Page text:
The production version of the Audi e-tron GT has been spied for the first time. The images show the all-electric Tesla Model S challenger undergoing winter testing before its official release later this year.
Though the current car wears a heavy disguise, the production version is expected to be near-identical to the concept first revealed at the 2018 Los Angeles Motor Show. From a styling point of view, only minor details will change: while the road car’s wheels will have five traditional bolts each as opposed to the concept’s centre locking system, the design is largely similar. Audi has previously confirmed that the concept’s 22-inch wheel diameter will be carried over, too.
Elsewhere, the concept’s glowing e-tron logos front and rear won’t make it onto the production car, and the touch sensitive door openers will be replaced by conventional handles for safety reasons.
Expect the e-tron GT to be similar in length and width to the A7 Sportback, but it should be roughly 1370mm tall – a full 50mm lower than the A7 – despite the fact that it stores a battery on the floor of the platform.
The testing mule shows the retractable rear spoiler in its raised position, but this will drop to reduce drag – and therefore range – in certain situations. This will also work alongside sleeker underbody aerodynamics than its combustion cars; a benefit of not needing to route an exhaust system beneath the car.
Under the skin, the e-tron GT is closely related to the Porsche Taycan, with roughly 60 per cent of parts shared between the two. In the case of the Porsche, power from its twin-electric motor setup ranges from between 390 and 560kW depending on model and with between 640 and 1050Nm in overboost mode.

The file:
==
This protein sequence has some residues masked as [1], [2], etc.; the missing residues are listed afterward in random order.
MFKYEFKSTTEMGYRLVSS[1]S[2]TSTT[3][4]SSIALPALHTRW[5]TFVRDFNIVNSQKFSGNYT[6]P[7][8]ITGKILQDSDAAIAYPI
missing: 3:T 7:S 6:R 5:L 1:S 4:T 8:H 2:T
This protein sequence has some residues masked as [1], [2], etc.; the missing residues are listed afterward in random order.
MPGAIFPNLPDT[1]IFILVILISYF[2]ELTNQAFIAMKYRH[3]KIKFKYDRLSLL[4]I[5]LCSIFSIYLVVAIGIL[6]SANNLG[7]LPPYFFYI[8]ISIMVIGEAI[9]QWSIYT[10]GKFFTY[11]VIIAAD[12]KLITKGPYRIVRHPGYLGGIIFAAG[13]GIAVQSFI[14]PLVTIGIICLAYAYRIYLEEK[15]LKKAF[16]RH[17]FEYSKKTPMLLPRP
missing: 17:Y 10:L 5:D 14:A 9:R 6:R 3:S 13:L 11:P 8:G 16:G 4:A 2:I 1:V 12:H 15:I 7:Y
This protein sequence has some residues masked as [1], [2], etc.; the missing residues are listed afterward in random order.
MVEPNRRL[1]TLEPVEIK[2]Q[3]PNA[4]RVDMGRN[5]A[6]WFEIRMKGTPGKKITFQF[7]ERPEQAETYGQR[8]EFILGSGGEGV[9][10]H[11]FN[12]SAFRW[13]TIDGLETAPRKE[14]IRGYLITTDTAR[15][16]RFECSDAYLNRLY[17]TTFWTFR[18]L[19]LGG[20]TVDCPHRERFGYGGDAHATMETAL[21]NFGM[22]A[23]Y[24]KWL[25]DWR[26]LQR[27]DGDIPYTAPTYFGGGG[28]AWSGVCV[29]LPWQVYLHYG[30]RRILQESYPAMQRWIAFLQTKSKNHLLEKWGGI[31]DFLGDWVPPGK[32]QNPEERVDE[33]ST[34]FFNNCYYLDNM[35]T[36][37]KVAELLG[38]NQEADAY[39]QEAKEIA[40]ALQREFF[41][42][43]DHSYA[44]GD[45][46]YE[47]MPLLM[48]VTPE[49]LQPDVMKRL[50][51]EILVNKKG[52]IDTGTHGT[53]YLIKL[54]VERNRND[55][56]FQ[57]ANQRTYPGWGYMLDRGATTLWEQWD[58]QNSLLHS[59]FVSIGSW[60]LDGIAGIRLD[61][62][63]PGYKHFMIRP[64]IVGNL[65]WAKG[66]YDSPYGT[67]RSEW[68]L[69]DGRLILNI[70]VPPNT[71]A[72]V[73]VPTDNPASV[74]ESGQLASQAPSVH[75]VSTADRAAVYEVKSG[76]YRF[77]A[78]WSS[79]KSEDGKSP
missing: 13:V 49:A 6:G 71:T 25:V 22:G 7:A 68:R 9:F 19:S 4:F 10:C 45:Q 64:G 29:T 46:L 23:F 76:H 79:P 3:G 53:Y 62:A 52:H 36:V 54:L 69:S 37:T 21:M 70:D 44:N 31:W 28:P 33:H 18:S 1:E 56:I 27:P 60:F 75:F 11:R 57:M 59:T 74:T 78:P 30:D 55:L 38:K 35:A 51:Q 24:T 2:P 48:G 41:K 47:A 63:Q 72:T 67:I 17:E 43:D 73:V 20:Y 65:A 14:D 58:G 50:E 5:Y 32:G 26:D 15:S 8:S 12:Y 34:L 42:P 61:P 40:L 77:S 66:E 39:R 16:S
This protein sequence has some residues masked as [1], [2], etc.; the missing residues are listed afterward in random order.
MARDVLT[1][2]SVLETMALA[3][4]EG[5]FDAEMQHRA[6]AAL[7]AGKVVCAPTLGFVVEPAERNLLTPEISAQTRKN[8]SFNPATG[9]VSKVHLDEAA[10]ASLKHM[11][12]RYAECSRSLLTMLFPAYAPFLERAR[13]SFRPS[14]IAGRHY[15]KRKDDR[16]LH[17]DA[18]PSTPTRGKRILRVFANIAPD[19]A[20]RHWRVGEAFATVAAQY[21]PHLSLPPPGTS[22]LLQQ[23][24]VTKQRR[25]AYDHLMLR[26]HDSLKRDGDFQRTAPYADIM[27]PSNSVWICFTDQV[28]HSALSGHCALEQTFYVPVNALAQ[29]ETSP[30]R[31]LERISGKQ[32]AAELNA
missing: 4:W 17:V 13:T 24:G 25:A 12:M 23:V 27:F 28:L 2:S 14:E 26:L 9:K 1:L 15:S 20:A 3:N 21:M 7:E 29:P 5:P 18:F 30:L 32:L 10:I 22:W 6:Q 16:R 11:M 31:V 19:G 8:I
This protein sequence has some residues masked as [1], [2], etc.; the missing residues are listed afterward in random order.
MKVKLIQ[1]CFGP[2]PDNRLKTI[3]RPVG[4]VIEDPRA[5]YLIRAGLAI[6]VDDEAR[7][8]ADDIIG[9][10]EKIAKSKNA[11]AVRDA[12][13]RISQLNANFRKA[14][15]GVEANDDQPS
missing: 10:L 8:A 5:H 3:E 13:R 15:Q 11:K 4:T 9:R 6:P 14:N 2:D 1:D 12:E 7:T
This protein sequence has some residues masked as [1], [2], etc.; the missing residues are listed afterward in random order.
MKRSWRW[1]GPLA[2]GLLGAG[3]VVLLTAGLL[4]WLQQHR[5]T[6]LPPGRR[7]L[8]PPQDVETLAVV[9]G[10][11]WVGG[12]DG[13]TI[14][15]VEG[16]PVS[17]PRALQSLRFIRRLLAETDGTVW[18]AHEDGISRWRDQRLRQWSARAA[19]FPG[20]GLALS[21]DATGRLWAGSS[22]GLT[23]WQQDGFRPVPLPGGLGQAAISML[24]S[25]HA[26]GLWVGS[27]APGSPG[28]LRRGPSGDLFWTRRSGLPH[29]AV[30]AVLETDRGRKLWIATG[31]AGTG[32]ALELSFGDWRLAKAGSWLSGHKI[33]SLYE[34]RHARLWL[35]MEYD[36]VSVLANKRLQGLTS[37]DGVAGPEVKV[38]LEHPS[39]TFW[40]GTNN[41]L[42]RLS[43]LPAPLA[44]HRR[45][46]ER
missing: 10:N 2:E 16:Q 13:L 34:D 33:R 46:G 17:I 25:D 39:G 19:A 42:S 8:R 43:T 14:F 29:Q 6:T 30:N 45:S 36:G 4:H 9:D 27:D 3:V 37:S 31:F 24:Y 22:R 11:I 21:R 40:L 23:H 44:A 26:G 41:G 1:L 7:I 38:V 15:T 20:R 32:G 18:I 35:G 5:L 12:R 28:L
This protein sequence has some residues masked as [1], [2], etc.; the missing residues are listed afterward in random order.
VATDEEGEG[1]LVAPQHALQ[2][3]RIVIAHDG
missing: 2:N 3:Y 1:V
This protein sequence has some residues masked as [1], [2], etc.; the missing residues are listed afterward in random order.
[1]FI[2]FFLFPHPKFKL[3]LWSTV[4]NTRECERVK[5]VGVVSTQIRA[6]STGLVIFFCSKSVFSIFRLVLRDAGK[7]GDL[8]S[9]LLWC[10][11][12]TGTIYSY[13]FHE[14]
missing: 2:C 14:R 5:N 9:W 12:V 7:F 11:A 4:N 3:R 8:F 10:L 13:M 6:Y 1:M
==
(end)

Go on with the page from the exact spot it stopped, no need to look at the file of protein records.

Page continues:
Sending drive to all four wheels, Audi expects the e-tron GT to accelerate from 0-100km/h in around 3.5 seconds, while a special software system will allow it to achieve such figures repeatedly, even when the battery isn’t fully charged.
The 96kWh battery is capable of charging from flat to 80 per cent in just 15-20 minutes. One pedal driving is possible should the driver ramp up the rate of regenerative braking.
The electric drive has allowed Audi to control power via an advanced torque vectoring system. Despite a kerb weight in the region of two tonnes, the e-tron GT’s low centre of gravity (a result of not only the battery’s location but, in the case of the concept, the use of carbon for the car’s roof and aluminium for the doors) should ensure a handling balance that behaves every bit like the four-door supercar.
Speaking about the car at the 2018 LA Show, Marc Lichte, head of Audi design, was very excited to be involved with the e-tron. “It’s a dream to design a car like this.” says Lichte. “This is truly a design where the sketch becomes a reality.”
The electric design presents additional challenges, too. As Lichte explains, “ Other noises like road and wind noise become much more obvious without an engine. For example, we’ve designed the side mirrors to channel the air along the door skins instead of the window glass, so wind noise is less.”
Like the outside, much of the concept’s interior design is likely to be carried over to the production e-tron GT. That includes a centre span of the dashboard that flows into the doors to emphasise the cabin’s width. Whether the concept’s fully vegan material usage will be used is less likely.
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